Poison by Lot Vekemans, Orange Tree Theatre, 18 November 2017

When we booked it, we really liked the sound of this modern Dutch two-hander about loss and relationships.

Poison has been very well received and reviewed, both in its original award-winning Dutch form and in this translation at The Orange Tree.

Excellent cast – it seemed like only a few weeks ago that we’d seen Zumin Varma in the round in West London – directed by the ever-reliable Paul Miller.

Yet for some reason this piece simply did not press our buttons. Perhaps Janie and I had seen this subject matter covered with more power elsewhere. Perhaps the characters came across as rather stiff and cold to us, rather than the bottled-up emotion that (I suspect) was supposed to be portrayed.

It is a short piece and is (as more or less always at the Orange Tree) thoughtfully designed and produced in the round. So don’t necessarily take our word for it.

Here is a link to the Orange Tree resource on this play/production.

Here is a search term that will find you reviews and stuff.

Did we go to Don Fernando to chow down afterwards? You can bet your sweet fabada we did.

German Skerries by Robert Holman, Orange Tree Theatre, 5 March 2016

The questions Daisy and I debated over our Spanish dinner at Don Fernando after this short play were “why?” questions. Primarily, “why on earth did Paul Miller choose to revive this particular play?”

Yes, the Orange Tree rubric  about this play – click here – says that Simon Stephens reveres Robert Holman. Any friend of Simon Stephens blah blah…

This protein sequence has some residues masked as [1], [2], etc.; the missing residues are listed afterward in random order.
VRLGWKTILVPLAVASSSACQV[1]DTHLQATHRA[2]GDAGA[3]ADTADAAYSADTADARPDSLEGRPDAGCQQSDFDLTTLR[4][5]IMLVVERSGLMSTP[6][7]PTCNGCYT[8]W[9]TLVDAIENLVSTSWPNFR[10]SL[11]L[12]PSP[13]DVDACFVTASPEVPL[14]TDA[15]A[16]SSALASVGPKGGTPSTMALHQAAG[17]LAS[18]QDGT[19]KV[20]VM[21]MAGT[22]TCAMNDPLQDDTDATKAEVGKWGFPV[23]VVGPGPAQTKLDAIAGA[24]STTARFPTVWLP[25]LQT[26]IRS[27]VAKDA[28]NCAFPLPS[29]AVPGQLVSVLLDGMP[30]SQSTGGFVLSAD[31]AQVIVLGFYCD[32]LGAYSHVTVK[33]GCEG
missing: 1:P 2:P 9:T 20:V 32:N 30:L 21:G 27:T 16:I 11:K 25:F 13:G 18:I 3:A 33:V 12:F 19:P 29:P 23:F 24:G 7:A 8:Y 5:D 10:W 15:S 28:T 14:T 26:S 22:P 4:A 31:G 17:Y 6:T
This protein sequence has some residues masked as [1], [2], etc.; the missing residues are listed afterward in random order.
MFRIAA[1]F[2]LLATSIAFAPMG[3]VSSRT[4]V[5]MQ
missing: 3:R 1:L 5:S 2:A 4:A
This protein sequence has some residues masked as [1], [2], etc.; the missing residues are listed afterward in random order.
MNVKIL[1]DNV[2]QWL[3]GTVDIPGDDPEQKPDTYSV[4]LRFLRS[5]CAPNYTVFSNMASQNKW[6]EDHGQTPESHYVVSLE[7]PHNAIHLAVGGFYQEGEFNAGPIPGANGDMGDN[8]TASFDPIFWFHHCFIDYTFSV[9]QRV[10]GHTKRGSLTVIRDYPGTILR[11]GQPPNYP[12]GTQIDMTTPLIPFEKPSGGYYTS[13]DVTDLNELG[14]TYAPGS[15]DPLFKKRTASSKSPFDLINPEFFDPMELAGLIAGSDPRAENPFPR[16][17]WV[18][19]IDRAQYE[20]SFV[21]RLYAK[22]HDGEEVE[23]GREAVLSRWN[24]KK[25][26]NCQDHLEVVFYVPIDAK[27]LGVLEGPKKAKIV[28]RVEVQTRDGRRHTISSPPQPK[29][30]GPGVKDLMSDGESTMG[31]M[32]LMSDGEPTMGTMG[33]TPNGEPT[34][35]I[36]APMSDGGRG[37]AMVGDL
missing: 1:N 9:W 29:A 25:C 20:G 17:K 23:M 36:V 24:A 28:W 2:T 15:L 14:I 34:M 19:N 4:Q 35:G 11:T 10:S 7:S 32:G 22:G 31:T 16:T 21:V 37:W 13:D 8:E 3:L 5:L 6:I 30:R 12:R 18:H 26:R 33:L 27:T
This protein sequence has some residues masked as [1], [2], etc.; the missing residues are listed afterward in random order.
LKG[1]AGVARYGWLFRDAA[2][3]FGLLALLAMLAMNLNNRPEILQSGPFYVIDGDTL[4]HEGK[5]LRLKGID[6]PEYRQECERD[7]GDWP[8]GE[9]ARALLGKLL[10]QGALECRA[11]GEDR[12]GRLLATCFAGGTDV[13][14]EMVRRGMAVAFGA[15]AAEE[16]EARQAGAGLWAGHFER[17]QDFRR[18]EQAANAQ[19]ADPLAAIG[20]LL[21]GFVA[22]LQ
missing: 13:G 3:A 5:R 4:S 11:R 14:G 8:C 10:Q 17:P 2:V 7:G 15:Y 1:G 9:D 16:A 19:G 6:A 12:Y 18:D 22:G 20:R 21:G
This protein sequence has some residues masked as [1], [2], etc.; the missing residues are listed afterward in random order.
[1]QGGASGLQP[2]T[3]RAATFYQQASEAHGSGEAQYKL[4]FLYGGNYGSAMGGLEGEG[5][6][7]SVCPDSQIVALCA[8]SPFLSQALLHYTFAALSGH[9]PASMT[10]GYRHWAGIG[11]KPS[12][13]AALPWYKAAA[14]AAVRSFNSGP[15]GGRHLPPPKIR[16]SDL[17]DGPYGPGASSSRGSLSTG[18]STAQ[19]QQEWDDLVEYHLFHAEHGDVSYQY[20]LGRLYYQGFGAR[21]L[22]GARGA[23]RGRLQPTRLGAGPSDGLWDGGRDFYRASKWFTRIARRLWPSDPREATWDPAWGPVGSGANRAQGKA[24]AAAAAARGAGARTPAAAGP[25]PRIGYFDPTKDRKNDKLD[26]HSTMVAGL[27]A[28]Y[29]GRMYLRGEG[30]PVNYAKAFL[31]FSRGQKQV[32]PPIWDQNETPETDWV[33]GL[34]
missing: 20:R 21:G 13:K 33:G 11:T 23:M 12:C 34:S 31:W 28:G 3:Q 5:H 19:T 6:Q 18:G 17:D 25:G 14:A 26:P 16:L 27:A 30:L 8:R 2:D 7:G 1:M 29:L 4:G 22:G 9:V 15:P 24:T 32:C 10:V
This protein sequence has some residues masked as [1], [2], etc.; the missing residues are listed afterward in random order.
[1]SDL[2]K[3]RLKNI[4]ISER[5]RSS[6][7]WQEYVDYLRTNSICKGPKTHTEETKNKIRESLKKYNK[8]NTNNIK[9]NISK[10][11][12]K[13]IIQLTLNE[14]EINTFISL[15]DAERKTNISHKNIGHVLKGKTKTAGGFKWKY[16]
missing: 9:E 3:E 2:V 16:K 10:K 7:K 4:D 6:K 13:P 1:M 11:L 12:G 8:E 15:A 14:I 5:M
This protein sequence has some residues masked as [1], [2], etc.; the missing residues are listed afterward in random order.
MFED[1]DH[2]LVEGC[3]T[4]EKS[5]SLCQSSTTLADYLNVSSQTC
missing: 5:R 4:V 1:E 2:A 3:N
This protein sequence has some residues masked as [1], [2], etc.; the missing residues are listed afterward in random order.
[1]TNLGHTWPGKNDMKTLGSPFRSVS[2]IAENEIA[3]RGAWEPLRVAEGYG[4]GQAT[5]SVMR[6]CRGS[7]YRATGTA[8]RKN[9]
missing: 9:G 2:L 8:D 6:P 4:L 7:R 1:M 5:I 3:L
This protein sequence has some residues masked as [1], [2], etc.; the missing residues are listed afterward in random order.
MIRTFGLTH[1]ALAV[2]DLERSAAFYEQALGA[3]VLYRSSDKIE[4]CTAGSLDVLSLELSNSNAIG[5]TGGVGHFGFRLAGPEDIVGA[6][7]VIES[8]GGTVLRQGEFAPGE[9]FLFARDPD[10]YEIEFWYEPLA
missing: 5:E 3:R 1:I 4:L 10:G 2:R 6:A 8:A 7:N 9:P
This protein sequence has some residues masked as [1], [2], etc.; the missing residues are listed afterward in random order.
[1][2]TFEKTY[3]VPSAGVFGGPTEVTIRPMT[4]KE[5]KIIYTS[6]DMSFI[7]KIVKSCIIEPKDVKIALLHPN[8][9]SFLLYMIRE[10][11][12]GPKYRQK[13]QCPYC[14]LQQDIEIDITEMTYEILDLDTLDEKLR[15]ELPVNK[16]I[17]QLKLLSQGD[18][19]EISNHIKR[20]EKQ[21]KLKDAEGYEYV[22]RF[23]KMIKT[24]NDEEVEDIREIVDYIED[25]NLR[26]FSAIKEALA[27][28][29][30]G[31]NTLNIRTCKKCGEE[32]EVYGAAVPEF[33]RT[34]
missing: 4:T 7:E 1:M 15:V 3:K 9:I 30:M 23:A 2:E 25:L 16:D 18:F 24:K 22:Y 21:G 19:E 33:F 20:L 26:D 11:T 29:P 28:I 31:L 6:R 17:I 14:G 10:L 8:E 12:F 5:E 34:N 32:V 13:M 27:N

…but this play, which won awards and all sorts in the late 1970s, must have either come from a lean year (1977? – I don’t think so) or simply aged badly, as some plays do. It simply didn’t resonate for either of us.

Some of it felt like writing by numbers to me – the birdwatchers spot a cormorant impaling itself on some stray wire, presumably the wire is there because of the industrial activity out by the skerries. “Oh dear”, I thought, “one of the characters is going to cop an industrial injury before the 80 minutes is up.”

Cormorants on Lake Nicaragua skerries
Cormorants on Lake Nicaragua skerries

It didn’t help that I have a slight cold (or do I mean man flu?) on our recent return from Nicaragua – from 30 Centigrade to 30 Fahrenheit overnight is a bit of a shock to the system. I did a pretty good job of stifling the sniffling and coughing, despite the cast members smoking pretty constantly and the smoke machine designed to make the night scenes seem misty being located right by my seat! Thank goodness for the trusty bottle of water when you need it most.

We had other why questions; such as why did the young man stay up by the bird watching hut leaving his young wife to take the injured man to hospital alone? There was a bicycle in the hut which seemed to have been left there for a purpose (perhaps that purpose) but the bike was ignored when crisis struck. Perhaps a change of heart from the writer, left hanging like…